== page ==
As the last school term of the year draws to a close, let us have an insight into one of the least recognized student-held appointments in the school: the Subject Representative (a.k.a. “Subject Rep”).
In the words of a fellow student, the basic responsibilities of the Subject Rep can be summed up as follows:
“Subject reps are supposed to help their teachers with stuff, give out stuff, collect stuff and go for subject rep meetings (if there is one).” 
How does one get appointed to become a Subject Rep? The process is actually quite simple:
“There will be different subject representatives chosen from the start of the year. One does not have to be good in the subject one is representative of. When the teacher asks for volunteers, just raise your hand if you feel you like that subject. Nobody will know each other during the first day of school, so be sure you’re going to be committed to your subject rep position and do a good job for the class.” 
To the school management
Different schools interpret the role of the Subject Rep differently. While some schools (such as my present one) recognise the role of Subject Rep as a leadership position (by allowing Subject Reps to acknowledge their service in their testimonials), others might not do so.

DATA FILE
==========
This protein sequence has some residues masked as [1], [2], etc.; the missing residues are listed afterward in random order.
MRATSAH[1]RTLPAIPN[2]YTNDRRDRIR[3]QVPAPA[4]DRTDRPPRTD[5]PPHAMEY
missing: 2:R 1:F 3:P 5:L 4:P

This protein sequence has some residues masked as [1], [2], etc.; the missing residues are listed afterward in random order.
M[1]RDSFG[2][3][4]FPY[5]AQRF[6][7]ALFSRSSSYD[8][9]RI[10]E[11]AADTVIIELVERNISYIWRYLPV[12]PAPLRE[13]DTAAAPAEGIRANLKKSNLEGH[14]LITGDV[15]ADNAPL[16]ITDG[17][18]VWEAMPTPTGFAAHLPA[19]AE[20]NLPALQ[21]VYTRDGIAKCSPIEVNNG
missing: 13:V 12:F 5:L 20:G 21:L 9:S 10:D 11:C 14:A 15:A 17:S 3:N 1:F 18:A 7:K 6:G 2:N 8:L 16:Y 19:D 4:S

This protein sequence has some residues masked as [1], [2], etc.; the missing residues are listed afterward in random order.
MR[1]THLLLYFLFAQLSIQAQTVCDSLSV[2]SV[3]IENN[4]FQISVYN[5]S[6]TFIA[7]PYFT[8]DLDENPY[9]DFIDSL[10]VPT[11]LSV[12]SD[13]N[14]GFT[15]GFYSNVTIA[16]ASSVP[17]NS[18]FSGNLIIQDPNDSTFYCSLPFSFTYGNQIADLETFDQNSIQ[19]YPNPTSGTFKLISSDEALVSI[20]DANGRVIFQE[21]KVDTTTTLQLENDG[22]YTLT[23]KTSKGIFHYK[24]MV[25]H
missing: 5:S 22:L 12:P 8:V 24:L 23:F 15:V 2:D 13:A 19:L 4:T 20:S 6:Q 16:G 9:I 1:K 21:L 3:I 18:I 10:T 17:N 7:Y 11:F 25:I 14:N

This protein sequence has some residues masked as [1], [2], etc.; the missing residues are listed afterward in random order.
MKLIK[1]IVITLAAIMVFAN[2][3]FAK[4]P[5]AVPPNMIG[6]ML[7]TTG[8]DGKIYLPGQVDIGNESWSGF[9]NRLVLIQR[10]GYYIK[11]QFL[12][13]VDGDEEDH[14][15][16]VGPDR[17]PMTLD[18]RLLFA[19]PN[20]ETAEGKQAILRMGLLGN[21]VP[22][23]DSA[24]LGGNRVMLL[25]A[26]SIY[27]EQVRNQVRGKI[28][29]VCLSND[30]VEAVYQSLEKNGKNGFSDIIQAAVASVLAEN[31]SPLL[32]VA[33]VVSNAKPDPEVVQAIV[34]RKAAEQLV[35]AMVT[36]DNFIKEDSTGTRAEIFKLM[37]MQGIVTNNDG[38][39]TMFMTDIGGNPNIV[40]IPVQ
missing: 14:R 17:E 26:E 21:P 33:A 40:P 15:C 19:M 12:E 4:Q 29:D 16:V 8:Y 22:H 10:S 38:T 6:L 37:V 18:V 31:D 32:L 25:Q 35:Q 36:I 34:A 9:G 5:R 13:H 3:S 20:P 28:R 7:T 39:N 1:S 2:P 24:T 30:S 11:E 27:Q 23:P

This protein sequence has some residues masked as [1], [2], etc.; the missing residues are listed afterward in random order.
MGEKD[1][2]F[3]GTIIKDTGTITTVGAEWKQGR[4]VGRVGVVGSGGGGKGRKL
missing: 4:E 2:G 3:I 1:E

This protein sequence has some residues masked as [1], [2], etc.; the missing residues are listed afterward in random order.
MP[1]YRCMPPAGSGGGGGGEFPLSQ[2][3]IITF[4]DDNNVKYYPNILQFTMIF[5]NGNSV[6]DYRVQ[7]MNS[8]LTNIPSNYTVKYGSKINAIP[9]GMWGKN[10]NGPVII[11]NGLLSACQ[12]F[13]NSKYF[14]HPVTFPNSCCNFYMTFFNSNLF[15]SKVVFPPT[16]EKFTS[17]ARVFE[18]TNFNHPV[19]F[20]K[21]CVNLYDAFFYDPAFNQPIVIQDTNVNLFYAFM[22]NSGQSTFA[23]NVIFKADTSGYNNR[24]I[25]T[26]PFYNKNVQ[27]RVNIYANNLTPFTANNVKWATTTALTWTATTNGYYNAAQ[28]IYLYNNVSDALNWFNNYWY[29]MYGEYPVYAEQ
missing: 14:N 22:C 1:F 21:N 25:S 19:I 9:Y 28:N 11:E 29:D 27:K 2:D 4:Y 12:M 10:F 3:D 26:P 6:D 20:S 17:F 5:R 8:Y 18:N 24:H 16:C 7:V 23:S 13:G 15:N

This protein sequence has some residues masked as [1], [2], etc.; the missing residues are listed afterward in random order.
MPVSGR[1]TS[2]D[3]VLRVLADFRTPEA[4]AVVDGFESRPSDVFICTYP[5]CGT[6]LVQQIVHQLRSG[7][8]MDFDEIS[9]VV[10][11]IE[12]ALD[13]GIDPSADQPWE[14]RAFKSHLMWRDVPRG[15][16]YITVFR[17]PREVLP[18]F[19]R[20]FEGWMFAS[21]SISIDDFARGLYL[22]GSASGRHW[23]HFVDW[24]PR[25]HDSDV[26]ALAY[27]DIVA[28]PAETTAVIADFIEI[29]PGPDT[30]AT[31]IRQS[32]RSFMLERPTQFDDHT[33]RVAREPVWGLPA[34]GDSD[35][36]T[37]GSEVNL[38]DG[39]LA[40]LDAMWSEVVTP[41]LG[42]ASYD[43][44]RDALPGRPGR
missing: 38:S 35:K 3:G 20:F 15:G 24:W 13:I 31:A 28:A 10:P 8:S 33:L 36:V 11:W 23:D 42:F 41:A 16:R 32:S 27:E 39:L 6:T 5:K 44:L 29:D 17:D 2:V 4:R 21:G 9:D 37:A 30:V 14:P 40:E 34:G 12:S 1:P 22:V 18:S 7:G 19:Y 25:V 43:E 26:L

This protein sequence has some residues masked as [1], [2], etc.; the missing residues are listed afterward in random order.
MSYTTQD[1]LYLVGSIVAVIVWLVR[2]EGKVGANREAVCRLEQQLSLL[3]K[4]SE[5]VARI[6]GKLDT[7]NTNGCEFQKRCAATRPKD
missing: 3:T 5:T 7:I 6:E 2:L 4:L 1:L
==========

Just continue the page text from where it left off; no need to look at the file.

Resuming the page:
The role of the Subject Rep is unique as it is a responsibility where you “learn-on-the-job”. Oftentimes, there is hardly any training provided for the Subject Rep and hardly any official recognition by the school community, in contrast with traditional leadership roles such as a Class Chairperson or a School Councillor.
The lack of a proper working process and support channel means that the Subject Rep is often left to his (or her) own devices to define the task at hand.
The Subject Rep is, by default, a representative of the class to the school management. Schools usually regard the Subject Reps as a reliable sample of the student population whom they can use to gauge the feedback of the students with regard to the academic programmes conducted for each subject through the annual Subject Rep Focus Group meetings.
Thus the Subject Rep actually has a direct stake in the academic journey of his peers, and (often unknowingly) a very real opportunity to influence school curriculum as well.